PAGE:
You could call it the tale of two election reflections, two competing points of view, two American perceptions of out-of-focus reality. Two important liberal voices “looked back” this week at the November election to try to figure out how and why Donald Trump, whom “everybody” despised and “nobody” wanted to win, actually did.

Illustration on government overspending by Alexander Hunter/The Washington Times

Porking out with your money

Citizens Against Government Waste (CAGW), a nonprofit, nonpartisan organization working to eliminate governmental waste and fraud, just released its “2017 Congressional Pig Book,” an annual publication highlighting wasteful government spending that should embarrass each and every member of Congress.

The Capitol in Washington is quiet after lawmakers departed the for the Independence Day recess, Friday, June 30, 2017. (AP Photo/J. Scott Applewhite) ** FILE **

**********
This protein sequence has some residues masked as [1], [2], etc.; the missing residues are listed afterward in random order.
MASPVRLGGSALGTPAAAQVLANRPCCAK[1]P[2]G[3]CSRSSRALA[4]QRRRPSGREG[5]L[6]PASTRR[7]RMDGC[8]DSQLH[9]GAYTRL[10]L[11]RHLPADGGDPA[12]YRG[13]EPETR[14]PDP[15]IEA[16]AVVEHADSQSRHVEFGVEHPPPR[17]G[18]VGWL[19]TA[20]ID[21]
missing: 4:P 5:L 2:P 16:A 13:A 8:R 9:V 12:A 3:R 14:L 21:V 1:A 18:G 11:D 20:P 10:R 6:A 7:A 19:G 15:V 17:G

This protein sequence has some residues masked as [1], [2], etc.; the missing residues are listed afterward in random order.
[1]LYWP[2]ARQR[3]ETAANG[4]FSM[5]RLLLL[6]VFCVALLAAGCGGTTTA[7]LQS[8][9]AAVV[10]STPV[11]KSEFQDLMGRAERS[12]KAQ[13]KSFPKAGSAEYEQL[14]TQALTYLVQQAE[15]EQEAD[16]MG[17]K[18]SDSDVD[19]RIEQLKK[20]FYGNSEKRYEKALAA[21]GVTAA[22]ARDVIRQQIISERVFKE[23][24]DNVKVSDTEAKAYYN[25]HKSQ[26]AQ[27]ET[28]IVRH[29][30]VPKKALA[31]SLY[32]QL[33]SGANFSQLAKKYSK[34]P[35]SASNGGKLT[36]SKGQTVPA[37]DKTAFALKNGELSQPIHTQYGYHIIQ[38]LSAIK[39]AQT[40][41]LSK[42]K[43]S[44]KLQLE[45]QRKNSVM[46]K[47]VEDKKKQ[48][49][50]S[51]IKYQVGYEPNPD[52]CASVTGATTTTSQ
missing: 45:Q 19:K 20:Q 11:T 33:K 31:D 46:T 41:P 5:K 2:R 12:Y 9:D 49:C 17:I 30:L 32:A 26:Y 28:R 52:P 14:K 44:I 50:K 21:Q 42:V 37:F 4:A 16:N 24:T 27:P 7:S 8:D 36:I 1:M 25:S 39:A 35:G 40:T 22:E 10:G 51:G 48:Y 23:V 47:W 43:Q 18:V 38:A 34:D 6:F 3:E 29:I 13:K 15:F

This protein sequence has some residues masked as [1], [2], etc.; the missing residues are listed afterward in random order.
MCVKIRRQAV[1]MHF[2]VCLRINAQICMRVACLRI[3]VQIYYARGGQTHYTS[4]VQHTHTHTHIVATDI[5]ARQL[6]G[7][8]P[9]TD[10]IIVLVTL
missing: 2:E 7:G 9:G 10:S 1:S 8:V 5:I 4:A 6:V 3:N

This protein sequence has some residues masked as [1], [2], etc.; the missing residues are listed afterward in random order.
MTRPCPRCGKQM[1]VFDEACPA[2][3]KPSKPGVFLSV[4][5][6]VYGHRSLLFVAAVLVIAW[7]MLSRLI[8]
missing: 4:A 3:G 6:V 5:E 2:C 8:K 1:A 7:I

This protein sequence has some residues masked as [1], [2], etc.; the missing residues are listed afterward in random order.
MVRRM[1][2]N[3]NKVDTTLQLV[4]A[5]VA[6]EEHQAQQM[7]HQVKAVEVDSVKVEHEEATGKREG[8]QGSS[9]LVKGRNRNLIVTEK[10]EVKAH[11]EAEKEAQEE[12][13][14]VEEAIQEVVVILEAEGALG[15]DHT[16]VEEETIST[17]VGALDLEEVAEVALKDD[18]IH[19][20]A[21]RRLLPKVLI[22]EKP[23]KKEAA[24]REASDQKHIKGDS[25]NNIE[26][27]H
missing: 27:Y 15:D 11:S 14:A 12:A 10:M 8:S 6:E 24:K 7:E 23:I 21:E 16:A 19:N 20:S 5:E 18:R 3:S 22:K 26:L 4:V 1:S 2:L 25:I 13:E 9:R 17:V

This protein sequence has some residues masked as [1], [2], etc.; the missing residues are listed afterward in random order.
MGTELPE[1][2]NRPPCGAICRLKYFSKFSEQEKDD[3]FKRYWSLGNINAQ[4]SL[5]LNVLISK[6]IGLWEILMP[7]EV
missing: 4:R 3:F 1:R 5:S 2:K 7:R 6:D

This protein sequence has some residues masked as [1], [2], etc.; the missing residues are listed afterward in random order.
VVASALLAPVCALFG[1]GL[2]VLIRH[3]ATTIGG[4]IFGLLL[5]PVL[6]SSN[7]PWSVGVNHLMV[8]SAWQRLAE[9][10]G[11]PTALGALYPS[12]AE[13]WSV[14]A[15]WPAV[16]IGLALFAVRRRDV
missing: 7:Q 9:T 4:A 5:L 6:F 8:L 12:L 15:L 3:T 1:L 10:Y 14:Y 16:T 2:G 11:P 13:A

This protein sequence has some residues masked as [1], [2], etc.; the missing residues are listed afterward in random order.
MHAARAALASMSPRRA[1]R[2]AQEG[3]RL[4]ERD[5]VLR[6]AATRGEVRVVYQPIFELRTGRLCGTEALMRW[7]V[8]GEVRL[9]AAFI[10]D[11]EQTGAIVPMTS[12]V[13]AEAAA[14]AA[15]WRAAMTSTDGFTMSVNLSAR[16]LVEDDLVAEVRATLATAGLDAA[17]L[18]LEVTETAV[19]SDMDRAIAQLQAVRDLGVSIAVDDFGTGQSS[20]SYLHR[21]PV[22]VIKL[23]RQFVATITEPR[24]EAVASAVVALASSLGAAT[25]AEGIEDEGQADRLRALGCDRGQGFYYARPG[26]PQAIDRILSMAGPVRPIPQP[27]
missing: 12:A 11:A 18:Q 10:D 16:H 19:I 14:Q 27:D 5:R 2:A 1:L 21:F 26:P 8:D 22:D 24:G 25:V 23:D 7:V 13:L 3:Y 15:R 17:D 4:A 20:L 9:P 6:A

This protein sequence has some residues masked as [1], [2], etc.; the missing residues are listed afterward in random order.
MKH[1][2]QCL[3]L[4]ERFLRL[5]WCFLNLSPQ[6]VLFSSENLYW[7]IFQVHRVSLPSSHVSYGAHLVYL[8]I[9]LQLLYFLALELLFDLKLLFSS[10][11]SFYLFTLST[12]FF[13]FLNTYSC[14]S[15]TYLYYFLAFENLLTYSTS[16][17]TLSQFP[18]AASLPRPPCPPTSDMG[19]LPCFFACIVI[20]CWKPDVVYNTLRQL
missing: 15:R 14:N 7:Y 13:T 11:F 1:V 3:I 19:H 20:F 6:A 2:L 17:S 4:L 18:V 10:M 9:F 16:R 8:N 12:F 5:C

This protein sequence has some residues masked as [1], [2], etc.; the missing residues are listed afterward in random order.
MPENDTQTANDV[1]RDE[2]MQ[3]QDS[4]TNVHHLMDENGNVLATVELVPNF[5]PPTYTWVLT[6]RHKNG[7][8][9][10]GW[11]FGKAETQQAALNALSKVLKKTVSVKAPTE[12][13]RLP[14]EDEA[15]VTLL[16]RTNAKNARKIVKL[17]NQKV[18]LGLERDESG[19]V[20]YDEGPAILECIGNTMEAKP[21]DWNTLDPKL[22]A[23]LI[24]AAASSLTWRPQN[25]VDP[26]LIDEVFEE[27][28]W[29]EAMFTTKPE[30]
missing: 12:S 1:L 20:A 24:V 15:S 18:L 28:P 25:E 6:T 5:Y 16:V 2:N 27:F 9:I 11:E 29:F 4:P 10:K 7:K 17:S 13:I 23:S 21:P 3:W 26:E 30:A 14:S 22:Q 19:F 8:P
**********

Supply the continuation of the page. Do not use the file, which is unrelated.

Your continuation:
Republicans, thy name is mud

- The Washington Times

Republicans, as a party, are reeling at their most recent failure — an epic one — regarding repeal-replace Obamacare. Stumbling seems to be Republicans’ new mode of transportation. What’s insanely angering about it is they’re stumbling over their own roadblocks.

Illustration on the homicidal spirit behind police killings by Linas Garsys/The Washington Times

Why the war on cops is a war on all of us

As a writer, I’ve gone out on patrol with police officers, accompanied narcotics squads on drug raids, observed detectives investigating murders and other crimes, and I’ve interviewed police commanders and commissioners in station houses and police headquarters.

Illustration of Vladimir Putin by Alexander Hunter/The Washington Times